English language classes planned for Ukrainian refugees

‘Personalised assessments’ to be made available for those people seeking work

English languages classes are being planned to help thousands of Ukrainian refugees integrate into Irish society and access a range of State services.

Minister for Further and Higher Education Simon Harris has been in talks with the State's 16 Education and Training Boards about providing classes in regions in response to local demand.

In addition, plans are in place to provide “personalised assessments” to every Ukrainian who comes into the country and wants to find work.

Mr Harris said the aim was to help ensure that the qualifications and skillsets of those arriving can align with the Irish system. There are acute skills gaps across key sectors of the Irish economy including in healthcare and IT.


The latest “difficult to fill vacancies” survey by the State agency Solas shows demand is high for software developers, nurses, healthcare assistants, data analysts and construction workers.

More than 9,000 Ukrainian refugees had arrived into the State as of last Friday, according to the Department of Justice. Those fleeing the Russian invasion are eligible for temporary protection under an EU directive activated in response to the war.

The measure provides refugees fleeing Ukraine with immediate access to the labour market, along with access to social welfare, accommodation, education and other State supports.

There are no official figures yet for the number of Ukrainian children who have joined primary and secondary schools.

A Department of Education spokesman said it has been responding through the provision of school places locally, as the need arises, and planning for the medium and long term in alignment with other Government departments.

While early estimates were that the need for school places may have been in the "low thousands", Minister for Education Norma Foley said recently this number has been "moving upwards". She has pledged that supports for children learning English will be expanded in schools.

In addition, Ukrainian students arriving to Ireland are being treated in the same way as Irish or EU students. They will not be subject to international fees and will be entitled to grants and supports.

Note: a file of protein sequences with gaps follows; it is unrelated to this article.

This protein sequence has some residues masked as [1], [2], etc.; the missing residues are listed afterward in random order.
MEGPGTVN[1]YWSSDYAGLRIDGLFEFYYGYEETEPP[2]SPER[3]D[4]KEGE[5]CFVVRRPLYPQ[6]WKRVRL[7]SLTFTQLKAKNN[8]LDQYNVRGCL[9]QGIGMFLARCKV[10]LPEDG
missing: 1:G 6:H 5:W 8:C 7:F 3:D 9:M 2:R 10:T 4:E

Mr Harris has pledged that third level students from Ukraine arriving in the State will be able to continue their studies. In addition, universities have pledged to provide places for an estimated 46 Irish students who had to leave Ukraine in the middle of their studies. The majority of these were studying medicine or dentistry.

‘Significant increase’

A spokeswoman for the Mr Harris has said any additional college places for returning Irish students or Ukrainians will not reduce the numbers set aside for CAO applicants in the coming academic year. She said the Minister expects to be in a position to announce a “significant increase” in medicine places shortly.

Talks have been taking place between Mr Harris's department, the Higher Education Authority and universities on the matter. The HSE is a key player in the discussions as work placements are a mandatory part of medical training.

One higher education source said another option is increasing the State’s contribution for the education of medical students from Ireland and the EU, so universities would be less reliant on international students who pay significantly higher fees.

Separately, the European Research Council has appealed to its grantees to provide temporary employment to refugee researchers and support staff, such as technician and lab managers, from Ukraine.

The council has contacted all its 5,600 grantees and is collecting information on possible job opportunities. Several Irish universities have won council grants earlier this year worth €12 million.

Carl O'Brien

Carl O'Brien

Carl O'Brien is Education Editor of The Irish Times. He was previously chief reporter and social affairs correspondent